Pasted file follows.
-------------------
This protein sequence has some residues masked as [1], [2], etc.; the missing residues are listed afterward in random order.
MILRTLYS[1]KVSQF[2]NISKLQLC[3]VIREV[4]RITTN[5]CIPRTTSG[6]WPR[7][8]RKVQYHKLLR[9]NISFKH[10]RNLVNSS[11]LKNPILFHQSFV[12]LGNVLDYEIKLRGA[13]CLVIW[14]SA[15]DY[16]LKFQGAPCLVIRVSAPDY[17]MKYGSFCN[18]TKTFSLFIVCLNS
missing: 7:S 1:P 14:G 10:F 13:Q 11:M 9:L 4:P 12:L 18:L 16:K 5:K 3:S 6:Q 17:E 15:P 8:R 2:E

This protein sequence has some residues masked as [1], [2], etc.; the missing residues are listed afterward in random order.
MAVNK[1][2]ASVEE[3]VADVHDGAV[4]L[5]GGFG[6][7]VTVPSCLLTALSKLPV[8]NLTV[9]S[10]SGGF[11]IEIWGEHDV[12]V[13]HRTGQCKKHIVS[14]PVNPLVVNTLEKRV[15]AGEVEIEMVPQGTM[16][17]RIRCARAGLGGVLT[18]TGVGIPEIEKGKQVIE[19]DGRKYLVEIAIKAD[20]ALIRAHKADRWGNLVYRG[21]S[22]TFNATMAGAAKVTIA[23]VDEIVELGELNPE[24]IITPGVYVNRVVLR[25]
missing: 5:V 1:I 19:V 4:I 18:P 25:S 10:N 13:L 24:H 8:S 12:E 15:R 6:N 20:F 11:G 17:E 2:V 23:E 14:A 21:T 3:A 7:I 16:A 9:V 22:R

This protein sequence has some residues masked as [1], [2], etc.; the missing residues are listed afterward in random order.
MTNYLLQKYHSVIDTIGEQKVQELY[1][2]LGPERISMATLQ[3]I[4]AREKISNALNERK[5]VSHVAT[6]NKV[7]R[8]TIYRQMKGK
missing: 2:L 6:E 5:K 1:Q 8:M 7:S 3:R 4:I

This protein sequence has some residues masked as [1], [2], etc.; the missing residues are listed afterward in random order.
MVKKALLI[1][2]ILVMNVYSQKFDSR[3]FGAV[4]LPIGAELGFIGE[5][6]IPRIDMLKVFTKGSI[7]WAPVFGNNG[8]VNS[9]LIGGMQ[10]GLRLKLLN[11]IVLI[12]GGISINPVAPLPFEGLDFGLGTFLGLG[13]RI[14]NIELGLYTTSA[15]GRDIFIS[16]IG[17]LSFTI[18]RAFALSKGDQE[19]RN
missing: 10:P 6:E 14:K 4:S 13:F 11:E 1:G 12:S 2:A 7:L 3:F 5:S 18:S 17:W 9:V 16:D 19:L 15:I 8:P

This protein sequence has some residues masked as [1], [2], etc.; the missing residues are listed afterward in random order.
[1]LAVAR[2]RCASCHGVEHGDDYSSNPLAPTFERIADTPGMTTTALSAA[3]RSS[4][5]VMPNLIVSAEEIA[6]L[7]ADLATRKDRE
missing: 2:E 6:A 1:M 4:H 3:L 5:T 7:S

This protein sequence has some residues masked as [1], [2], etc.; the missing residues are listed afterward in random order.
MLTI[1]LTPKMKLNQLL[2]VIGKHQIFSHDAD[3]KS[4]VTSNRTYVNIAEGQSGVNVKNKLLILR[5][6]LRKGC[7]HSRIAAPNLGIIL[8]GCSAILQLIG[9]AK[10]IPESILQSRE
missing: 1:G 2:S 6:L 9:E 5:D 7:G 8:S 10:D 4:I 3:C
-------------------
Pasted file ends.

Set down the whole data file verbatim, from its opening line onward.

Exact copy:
This protein sequence has some residues masked as [1], [2], etc.; the missing residues are listed afterward in random order.
MILRTLYS[1]KVSQF[2]NISKLQLC[3]VIREV[4]RITTN[5]CIPRTTSG[6]WPR[7][8]RKVQYHKLLR[9]NISFKH[10]RNLVNSS[11]LKNPILFHQSFV[12]LGNVLDYEIKLRGA[13]CLVIW[14]SA[15]DY[16]LKFQGAPCLVIRVSAPDY[17]MKYGSFCN[18]TKTFSLFIVCLNS
missing: 7:S 1:P 14:G 10:F 13:Q 11:M 9:L 4:P 12:L 18:L 16:K 5:K 3:S 6:Q 17:E 15:P 8:R 2:E

This protein sequence has some residues masked as [1], [2], etc.; the missing residues are listed afterward in random order.
MAVNK[1][2]ASVEE[3]VADVHDGAV[4]L[5]GGFG[6][7]VTVPSCLLTALSKLPV[8]NLTV[9]S[10]SGGF[11]IEIWGEHDV[12]V[13]HRTGQCKKHIVS[14]PVNPLVVNTLEKRV[15]AGEVEIEMVPQGTM[16][17]RIRCARAGLGGVLT[18]TGVGIPEIEKGKQVIE[19]DGRKYLVEIAIKAD[20]ALIRAHKADRWGNLVYRG[21]S[22]TFNATMAGAAKVTIA[23]VDEIVELGELNPE[24]IITPGVYVNRVVLR[25]
missing: 5:V 1:I 19:V 4:I 18:P 25:S 10:N 13:L 24:H 8:S 12:E 15:R 6:N 20:F 11:G 17:E 2:V 23:E 14:A 21:T 3:A 7:I 16:A 9:V 22:R

This protein sequence has some residues masked as [1], [2], etc.; the missing residues are listed afterward in random order.
MTNYLLQKYHSVIDTIGEQKVQELY[1][2]LGPERISMATLQ[3]I[4]AREKISNALNERK[5]VSHVAT[6]NKV[7]R[8]TIYRQMKGK
missing: 2:L 6:E 5:K 1:Q 8:M 7:S 3:R 4:I

This protein sequence has some residues masked as [1], [2], etc.; the missing residues are listed afterward in random order.
MVKKALLI[1][2]ILVMNVYSQKFDSR[3]FGAV[4]LPIGAELGFIGE[5][6]IPRIDMLKVFTKGSI[7]WAPVFGNNG[8]VNS[9]LIGGMQ[10]GLRLKLLN[11]IVLI[12]GGISINPVAPLPFEGLDFGLGTFLGLG[13]RI[14]NIELGLYTTSA[15]GRDIFIS[16]IG[17]LSFTI[18]RAFALSKGDQE[19]RN
missing: 10:P 6:E 14:K 4:S 13:F 11:E 1:G 12:S 2:A 7:L 3:F 5:S 18:S 17:W 9:V 16:D 19:L 15:I 8:P

This protein sequence has some residues masked as [1], [2], etc.; the missing residues are listed afterward in random order.
[1]LAVAR[2]RCASCHGVEHGDDYSSNPLAPTFERIADTPGMTTTALSAA[3]RSS[4][5]VMPNLIVSAEEIA[6]L[7]ADLATRKDRE
missing: 2:E 6:A 1:M 4:H 3:L 5:T 7:S

This protein sequence has some residues masked as [1], [2], etc.; the missing residues are listed afterward in random order.
MLTI[1]LTPKMKLNQLL[2]VIGKHQIFSHDAD[3]KS[4]VTSNRTYVNIAEGQSGVNVKNKLLILR[5][6]LRKGC[7]HSRIAAPNLGIIL[8]GCSAILQLIG[9]AK[10]IPESILQSRE
missing: 1:G 2:S 6:L 9:E 5:D 7:G 8:S 10:D 4:I 3:C